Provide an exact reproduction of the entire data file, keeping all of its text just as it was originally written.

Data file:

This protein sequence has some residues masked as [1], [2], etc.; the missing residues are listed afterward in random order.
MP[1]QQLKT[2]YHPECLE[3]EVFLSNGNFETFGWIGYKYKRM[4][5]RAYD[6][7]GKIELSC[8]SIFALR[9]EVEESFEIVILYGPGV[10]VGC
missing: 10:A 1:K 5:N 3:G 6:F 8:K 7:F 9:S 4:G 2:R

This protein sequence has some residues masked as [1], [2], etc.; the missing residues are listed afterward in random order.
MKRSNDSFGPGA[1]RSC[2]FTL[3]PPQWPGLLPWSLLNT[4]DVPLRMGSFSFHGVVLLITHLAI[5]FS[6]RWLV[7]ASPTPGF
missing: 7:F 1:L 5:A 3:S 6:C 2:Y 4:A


This protein sequence has some residues masked as [1], [2], etc.; the missing residues are listed afterward in random order.
MP[1]QQLKT[2]YHPECLE[3]EVFLSNGNFETFGWIGYKYKRM[4][5]RAYD[6][7]GKIELSC[8]SIFALR[9]EVEESFEIVILYGPGV[10]VGC
missing: 10:A 1:K 5:N 3:G 6:F 8:K 7:F 9:S 4:G 2:R

This protein sequence has some residues masked as [1], [2], etc.; the missing residues are listed afterward in random order.
MKRSNDSFGPGA[1]RSC[2]FTL[3]PPQWPGLLPWSLLNT[4]DVPLRMGSFSFHGVVLLITHLAI[5]FS[6]RWLV[7]ASPTPGF
missing: 7:F 1:L 5:A 3:S 6:C 2:Y 4:A